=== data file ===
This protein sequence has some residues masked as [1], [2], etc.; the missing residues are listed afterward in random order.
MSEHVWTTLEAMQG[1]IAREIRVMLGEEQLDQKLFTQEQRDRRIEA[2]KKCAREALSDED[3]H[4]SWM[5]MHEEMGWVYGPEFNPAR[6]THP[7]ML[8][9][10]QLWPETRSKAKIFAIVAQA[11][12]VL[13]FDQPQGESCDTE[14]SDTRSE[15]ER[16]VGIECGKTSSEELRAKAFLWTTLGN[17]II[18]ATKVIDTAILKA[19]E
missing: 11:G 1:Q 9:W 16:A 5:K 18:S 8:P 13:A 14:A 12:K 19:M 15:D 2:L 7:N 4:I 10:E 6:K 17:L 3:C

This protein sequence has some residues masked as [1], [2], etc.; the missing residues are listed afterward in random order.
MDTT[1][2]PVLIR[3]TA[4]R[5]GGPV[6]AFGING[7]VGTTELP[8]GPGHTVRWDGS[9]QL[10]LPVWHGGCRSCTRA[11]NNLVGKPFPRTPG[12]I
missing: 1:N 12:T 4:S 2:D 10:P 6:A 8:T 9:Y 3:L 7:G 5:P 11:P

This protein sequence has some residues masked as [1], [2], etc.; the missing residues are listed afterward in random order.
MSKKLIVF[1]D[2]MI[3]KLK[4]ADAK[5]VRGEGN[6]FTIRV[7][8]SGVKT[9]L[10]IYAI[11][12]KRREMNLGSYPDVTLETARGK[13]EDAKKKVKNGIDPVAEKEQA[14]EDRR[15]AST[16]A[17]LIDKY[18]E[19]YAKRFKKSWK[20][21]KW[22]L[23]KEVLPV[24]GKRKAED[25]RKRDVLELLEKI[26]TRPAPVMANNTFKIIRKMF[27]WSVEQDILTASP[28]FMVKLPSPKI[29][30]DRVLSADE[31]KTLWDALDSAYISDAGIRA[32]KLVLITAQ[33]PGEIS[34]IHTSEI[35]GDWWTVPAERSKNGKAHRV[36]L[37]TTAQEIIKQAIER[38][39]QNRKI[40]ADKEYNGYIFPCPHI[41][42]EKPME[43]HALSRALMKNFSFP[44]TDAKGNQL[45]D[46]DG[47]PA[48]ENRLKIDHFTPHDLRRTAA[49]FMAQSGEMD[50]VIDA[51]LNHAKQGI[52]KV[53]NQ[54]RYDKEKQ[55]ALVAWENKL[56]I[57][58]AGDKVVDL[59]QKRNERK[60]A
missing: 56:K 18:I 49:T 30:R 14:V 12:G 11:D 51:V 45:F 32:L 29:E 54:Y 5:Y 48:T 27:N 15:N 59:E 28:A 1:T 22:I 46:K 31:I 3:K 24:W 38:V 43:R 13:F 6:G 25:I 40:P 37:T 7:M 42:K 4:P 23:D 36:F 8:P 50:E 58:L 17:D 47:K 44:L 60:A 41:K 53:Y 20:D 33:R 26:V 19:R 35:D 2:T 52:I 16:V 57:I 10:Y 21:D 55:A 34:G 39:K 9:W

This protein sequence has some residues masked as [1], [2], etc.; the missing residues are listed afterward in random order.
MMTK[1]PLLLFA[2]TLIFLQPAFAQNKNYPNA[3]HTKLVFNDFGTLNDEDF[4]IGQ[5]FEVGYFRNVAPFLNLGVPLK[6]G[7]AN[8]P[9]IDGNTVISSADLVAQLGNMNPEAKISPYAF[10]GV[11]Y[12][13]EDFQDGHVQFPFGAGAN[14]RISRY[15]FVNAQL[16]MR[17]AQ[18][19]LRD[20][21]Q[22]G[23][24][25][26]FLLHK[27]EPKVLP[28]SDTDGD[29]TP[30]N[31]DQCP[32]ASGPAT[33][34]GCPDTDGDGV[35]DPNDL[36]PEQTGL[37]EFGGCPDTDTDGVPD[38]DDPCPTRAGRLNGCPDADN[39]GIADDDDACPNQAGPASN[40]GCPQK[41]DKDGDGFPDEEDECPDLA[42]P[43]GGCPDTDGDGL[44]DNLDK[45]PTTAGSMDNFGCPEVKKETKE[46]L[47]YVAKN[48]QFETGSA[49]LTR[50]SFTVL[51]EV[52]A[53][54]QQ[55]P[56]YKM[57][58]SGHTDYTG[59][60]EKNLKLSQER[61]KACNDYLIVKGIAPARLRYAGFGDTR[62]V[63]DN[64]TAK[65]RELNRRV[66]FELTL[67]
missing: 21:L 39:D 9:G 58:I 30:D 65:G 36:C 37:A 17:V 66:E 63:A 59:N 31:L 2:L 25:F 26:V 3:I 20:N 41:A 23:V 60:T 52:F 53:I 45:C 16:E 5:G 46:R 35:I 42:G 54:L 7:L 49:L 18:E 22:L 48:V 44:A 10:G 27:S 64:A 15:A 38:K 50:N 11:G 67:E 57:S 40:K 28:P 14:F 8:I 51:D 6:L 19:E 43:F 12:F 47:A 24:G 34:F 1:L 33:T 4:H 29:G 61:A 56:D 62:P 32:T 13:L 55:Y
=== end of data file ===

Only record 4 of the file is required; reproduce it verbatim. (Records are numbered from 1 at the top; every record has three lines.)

This protein sequence has some residues masked as [1], [2], etc.; the missing residues are listed afterward in random order.
MMTK[1]PLLLFA[2]TLIFLQPAFAQNKNYPNA[3]HTKLVFNDFGTLNDEDF[4]IGQ[5]FEVGYFRNVAPFLNLGVPLK[6]G[7]AN[8]P[9]IDGNTVISSADLVAQLGNMNPEAKISPYAF[10]GV[11]Y[12][13]EDFQDGHVQFPFGAGAN[14]RISRY[15]FVNAQL[16]MR[17]AQ[18][19]LRD[20][21]Q[22]G[23][24][25][26]FLLHK[27]EPKVLP[28]SDTDGD[29]TP[30]N[31]DQCP[32]ASGPAT[33][34]GCPDTDGDGV[35]DPNDL[36]PEQTGL[37]EFGGCPDTDTDGVPD[38]DDPCPTRAGRLNGCPDADN[39]GIADDDDACPNQAGPASN[40]GCPQK[41]DKDGDGFPDEEDECPDLA[42]P[43]GGCPDTDGDGL[44]DNLDK[45]PTTAGSMDNFGCPEVKKETKE[46]L[47]YVAKN[48]QFETGSA[49]LTR[50]SFTVL[51]EV[52]A[53][54]QQ[55]P[56]YKM[57][58]SGHTDYTG[59][60]EKNLKLSQER[61]KACNDYLIVKGIAPARLRYAGFGDTR[62]V[63]DN[64]TAK[65]RELNRRV[66]FELTL[67]
missing: 21:L 39:D 9:G 58:I 30:D 65:G 36:C 37:A 17:V 66:E 63:A 59:N 31:L 2:L 25:F 26:V 3:I 20:N 41:A 23:V 60:T 52:F 53:I 45:C 16:E 5:G 46:R 35:I 42:G 54:L 7:L 49:L 18:E 22:L 48:V 44:A 10:G 27:S 64:A 15:A 38:K 50:N 11:G 67:E 57:S 40:K 28:P 14:F 8:I 51:D 6:L 19:E 43:F 12:F 47:A 24:G 34:F 1:L 33:T 4:H 29:G 61:A 56:D 62:P 32:T 13:L 55:Y